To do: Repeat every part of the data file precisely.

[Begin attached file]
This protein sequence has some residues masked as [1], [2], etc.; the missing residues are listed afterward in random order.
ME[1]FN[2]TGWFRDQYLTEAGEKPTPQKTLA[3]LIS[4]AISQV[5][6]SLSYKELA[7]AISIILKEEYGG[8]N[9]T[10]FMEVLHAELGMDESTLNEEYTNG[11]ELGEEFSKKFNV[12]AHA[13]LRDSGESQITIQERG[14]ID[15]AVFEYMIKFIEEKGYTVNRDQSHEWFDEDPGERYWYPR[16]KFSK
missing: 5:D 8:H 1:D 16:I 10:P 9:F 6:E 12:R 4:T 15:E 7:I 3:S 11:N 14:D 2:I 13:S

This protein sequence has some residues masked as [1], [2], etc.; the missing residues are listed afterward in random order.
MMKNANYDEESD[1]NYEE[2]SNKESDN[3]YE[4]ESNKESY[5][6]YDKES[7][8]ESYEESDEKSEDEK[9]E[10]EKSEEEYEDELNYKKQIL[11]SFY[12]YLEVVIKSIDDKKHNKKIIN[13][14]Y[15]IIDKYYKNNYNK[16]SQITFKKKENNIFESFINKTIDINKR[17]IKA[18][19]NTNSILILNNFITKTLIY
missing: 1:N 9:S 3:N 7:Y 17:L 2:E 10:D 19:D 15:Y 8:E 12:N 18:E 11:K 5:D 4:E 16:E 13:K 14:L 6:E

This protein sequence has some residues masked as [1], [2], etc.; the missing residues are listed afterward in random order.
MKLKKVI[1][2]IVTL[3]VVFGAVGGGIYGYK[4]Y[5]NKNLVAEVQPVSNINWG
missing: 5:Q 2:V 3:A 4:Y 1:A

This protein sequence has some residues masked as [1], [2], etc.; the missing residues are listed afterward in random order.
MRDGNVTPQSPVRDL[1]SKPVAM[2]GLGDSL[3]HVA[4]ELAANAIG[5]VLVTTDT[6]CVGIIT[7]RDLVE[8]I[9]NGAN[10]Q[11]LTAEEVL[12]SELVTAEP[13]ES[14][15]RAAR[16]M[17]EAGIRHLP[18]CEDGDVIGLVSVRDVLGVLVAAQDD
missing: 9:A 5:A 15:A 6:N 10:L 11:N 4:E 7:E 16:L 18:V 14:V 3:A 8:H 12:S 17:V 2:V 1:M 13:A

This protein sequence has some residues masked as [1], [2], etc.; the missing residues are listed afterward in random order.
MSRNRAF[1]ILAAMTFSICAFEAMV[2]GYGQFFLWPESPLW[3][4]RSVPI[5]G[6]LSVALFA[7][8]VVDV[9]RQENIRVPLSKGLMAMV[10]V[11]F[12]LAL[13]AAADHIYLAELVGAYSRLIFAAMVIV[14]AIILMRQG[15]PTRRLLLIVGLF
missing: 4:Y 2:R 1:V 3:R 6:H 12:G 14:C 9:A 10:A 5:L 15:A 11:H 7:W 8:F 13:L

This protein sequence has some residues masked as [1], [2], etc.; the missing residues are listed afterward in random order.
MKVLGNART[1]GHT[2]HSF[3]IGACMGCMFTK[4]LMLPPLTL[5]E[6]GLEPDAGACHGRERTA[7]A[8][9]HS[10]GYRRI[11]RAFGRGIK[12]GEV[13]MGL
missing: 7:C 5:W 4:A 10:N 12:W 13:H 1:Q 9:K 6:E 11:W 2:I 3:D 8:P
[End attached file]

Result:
This protein sequence has some residues masked as [1], [2], etc.; the missing residues are listed afterward in random order.
ME[1]FN[2]TGWFRDQYLTEAGEKPTPQKTLA[3]LIS[4]AISQV[5][6]SLSYKELA[7]AISIILKEEYGG[8]N[9]T[10]FMEVLHAELGMDESTLNEEYTNG[11]ELGEEFSKKFNV[12]AHA[13]LRDSGESQITIQERG[14]ID[15]AVFEYMIKFIEEKGYTVNRDQSHEWFDEDPGERYWYPR[16]KFSK
missing: 5:D 8:H 1:D 16:I 10:P 9:F 6:E 12:R 4:T 15:E 7:I 3:S 11:N 14:D 2:I 13:S

This protein sequence has some residues masked as [1], [2], etc.; the missing residues are listed afterward in random order.
MMKNANYDEESD[1]NYEE[2]SNKESDN[3]YE[4]ESNKESY[5][6]YDKES[7][8]ESYEESDEKSEDEK[9]E[10]EKSEEEYEDELNYKKQIL[11]SFY[12]YLEVVIKSIDDKKHNKKIIN[13][14]Y[15]IIDKYYKNNYNK[16]SQITFKKKENNIFESFINKTIDINKR[17]IKA[18][19]NTNSILILNNFITKTLIY
missing: 1:N 9:S 3:N 7:Y 17:L 2:E 10:D 19:D 15:Y 8:E 12:N 18:E 11:K 5:D 4:E 16:E 13:K 14:L 6:E

This protein sequence has some residues masked as [1], [2], etc.; the missing residues are listed afterward in random order.
MKLKKVI[1][2]IVTL[3]VVFGAVGGGIYGYK[4]Y[5]NKNLVAEVQPVSNINWG
missing: 5:Q 2:V 3:A 4:Y 1:A

This protein sequence has some residues masked as [1], [2], etc.; the missing residues are listed afterward in random order.
MRDGNVTPQSPVRDL[1]SKPVAM[2]GLGDSL[3]HVA[4]ELAANAIG[5]VLVTTDT[6]CVGIIT[7]RDLVE[8]I[9]NGAN[10]Q[11]LTAEEVL[12]SELVTAEP[13]ES[14][15]RAAR[16]M[17]EAGIRHLP[18]CEDGDVIGLVSVRDVLGVLVAAQDD
missing: 9:A 5:A 15:A 6:N 10:L 11:N 4:E 7:E 16:L 18:V 14:V 3:A 8:H 12:S 17:V 2:V 1:M 13:A

This protein sequence has some residues masked as [1], [2], etc.; the missing residues are listed afterward in random order.
MSRNRAF[1]ILAAMTFSICAFEAMV[2]GYGQFFLWPESPLW[3][4]RSVPI[5]G[6]LSVALFA[7][8]VVDV[9]RQENIRVPLSKGLMAMV[10]V[11]F[12]LAL[13]AAADHIYLAELVGAYSRLIFAAMVIV[14]AIILMRQG[15]PTRRLLLIVGLF
missing: 4:Y 2:R 1:V 3:R 6:H 12:G 14:C 9:A 10:A 5:L 15:A 11:H 7:W 8:F 13:L

This protein sequence has some residues masked as [1], [2], etc.; the missing residues are listed afterward in random order.
MKVLGNART[1]GHT[2]HSF[3]IGACMGCMFTK[4]LMLPPLTL[5]E[6]GLEPDAGACHGRERTA[7]A[8][9]HS[10]GYRRI[11]RAFGRGIK[12]GEV[13]MGL
missing: 7:C 5:W 4:A 10:N 12:W 13:H 1:Q 9:K 6:E 11:W 2:I 3:D 8:P